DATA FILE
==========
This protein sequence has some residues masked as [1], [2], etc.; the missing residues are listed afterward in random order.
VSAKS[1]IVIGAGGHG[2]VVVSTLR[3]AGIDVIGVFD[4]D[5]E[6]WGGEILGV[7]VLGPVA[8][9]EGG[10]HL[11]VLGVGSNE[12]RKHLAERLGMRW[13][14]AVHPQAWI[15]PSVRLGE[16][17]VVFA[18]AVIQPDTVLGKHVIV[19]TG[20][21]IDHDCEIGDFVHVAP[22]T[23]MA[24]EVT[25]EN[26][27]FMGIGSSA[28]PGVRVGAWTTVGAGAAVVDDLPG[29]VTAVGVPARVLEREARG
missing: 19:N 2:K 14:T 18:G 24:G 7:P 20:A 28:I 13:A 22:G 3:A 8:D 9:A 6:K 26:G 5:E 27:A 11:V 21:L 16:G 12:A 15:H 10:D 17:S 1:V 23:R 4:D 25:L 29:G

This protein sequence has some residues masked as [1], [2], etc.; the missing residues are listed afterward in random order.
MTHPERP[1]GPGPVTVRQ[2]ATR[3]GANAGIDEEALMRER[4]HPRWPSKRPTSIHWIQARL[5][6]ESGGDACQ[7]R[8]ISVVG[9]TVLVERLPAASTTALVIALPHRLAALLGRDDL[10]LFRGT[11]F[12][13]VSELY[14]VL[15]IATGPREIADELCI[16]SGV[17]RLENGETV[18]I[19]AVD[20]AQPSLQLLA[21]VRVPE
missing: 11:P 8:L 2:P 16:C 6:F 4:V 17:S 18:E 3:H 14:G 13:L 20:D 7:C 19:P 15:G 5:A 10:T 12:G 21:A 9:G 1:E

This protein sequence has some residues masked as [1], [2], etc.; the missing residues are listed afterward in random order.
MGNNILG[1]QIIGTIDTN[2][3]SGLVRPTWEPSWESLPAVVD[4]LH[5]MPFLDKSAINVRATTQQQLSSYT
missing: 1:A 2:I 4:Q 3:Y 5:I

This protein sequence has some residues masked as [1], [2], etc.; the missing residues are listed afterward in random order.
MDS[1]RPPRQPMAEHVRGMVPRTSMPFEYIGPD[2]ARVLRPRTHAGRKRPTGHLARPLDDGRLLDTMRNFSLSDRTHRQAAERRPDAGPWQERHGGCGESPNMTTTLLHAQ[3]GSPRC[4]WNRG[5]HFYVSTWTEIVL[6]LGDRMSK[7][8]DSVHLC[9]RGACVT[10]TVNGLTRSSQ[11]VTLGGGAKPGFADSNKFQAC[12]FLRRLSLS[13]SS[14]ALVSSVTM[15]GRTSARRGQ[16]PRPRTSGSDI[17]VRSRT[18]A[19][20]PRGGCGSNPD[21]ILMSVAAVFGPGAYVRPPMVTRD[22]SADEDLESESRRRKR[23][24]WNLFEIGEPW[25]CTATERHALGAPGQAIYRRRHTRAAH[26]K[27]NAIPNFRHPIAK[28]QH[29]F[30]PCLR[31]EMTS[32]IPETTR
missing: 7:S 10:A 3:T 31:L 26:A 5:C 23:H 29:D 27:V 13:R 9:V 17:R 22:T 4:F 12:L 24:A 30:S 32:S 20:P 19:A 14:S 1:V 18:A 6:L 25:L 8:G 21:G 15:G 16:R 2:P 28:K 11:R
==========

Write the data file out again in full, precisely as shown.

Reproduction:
This protein sequence has some residues masked as [1], [2], etc.; the missing residues are listed afterward in random order.
VSAKS[1]IVIGAGGHG[2]VVVSTLR[3]AGIDVIGVFD[4]D[5]E[6]WGGEILGV[7]VLGPVA[8][9]EGG[10]HL[11]VLGVGSNE[12]RKHLAERLGMRW[13][14]AVHPQAWI[15]PSVRLGE[16][17]VVFA[18]AVIQPDTVLGKHVIV[19]TG[20][21]IDHDCEIGDFVHVAP[22]T[23]MA[24]EVT[25]EN[26][27]FMGIGSSA[28]PGVRVGAWTTVGAGAAVVDDLPG[29]VTAVGVPARVLEREARG
missing: 19:N 2:K 14:T 18:G 24:G 7:P 20:A 28:I 13:A 22:G 3:A 8:D 9:A 6:K 26:G 5:E 27:A 11:V 21:L 16:G 12:A 15:H 10:D 17:S 1:V 23:R 4:D 25:L 29:G

This protein sequence has some residues masked as [1], [2], etc.; the missing residues are listed afterward in random order.
MTHPERP[1]GPGPVTVRQ[2]ATR[3]GANAGIDEEALMRER[4]HPRWPSKRPTSIHWIQARL[5][6]ESGGDACQ[7]R[8]ISVVG[9]TVLVERLPAASTTALVIALPHRLAALLGRDDL[10]LFRGT[11]F[12][13]VSELY[14]VL[15]IATGPREIADELCI[16]SGV[17]RLENGETV[18]I[19]AVD[20]AQPSLQLLA[21]VRVPE
missing: 11:P 8:L 2:P 16:C 6:F 4:V 17:S 18:E 3:H 14:G 13:L 20:D 7:C 19:P 15:G 5:A 10:T 12:G 21:A 9:G 1:E

This protein sequence has some residues masked as [1], [2], etc.; the missing residues are listed afterward in random order.
MGNNILG[1]QIIGTIDTN[2][3]SGLVRPTWEPSWESLPAVVD[4]LH[5]MPFLDKSAINVRATTQQQLSSYT
missing: 1:A 2:I 4:Q 3:Y 5:I

This protein sequence has some residues masked as [1], [2], etc.; the missing residues are listed afterward in random order.
MDS[1]RPPRQPMAEHVRGMVPRTSMPFEYIGPD[2]ARVLRPRTHAGRKRPTGHLARPLDDGRLLDTMRNFSLSDRTHRQAAERRPDAGPWQERHGGCGESPNMTTTLLHAQ[3]GSPRC[4]WNRG[5]HFYVSTWTEIVL[6]LGDRMSK[7][8]DSVHLC[9]RGACVT[10]TVNGLTRSSQ[11]VTLGGGAKPGFADSNKFQAC[12]FLRRLSLS[13]SS[14]ALVSSVTM[15]GRTSARRGQ[16]PRPRTSGSDI[17]VRSRT[18]A[19][20]PRGGCGSNPD[21]ILMSVAAVFGPGAYVRPPMVTRD[22]SADEDLESESRRRKR[23][24]WNLFEIGEPW[25]CTATERHALGAPGQAIYRRRHTRAAH[26]K[27]NAIPNFRHPIAK[28]QH[29]F[30]PCLR[31]EMTS[32]IPETTR
missing: 7:S 10:A 3:T 31:L 26:A 5:C 23:H 29:D 27:V 13:R 9:V 17:R 22:T 4:F 12:L 24:A 30:S 32:S 20:P 19:A 14:S 1:V 18:A 6:L 25:L 8:G 21:G 15:G 16:R 2:P 28:K 11:R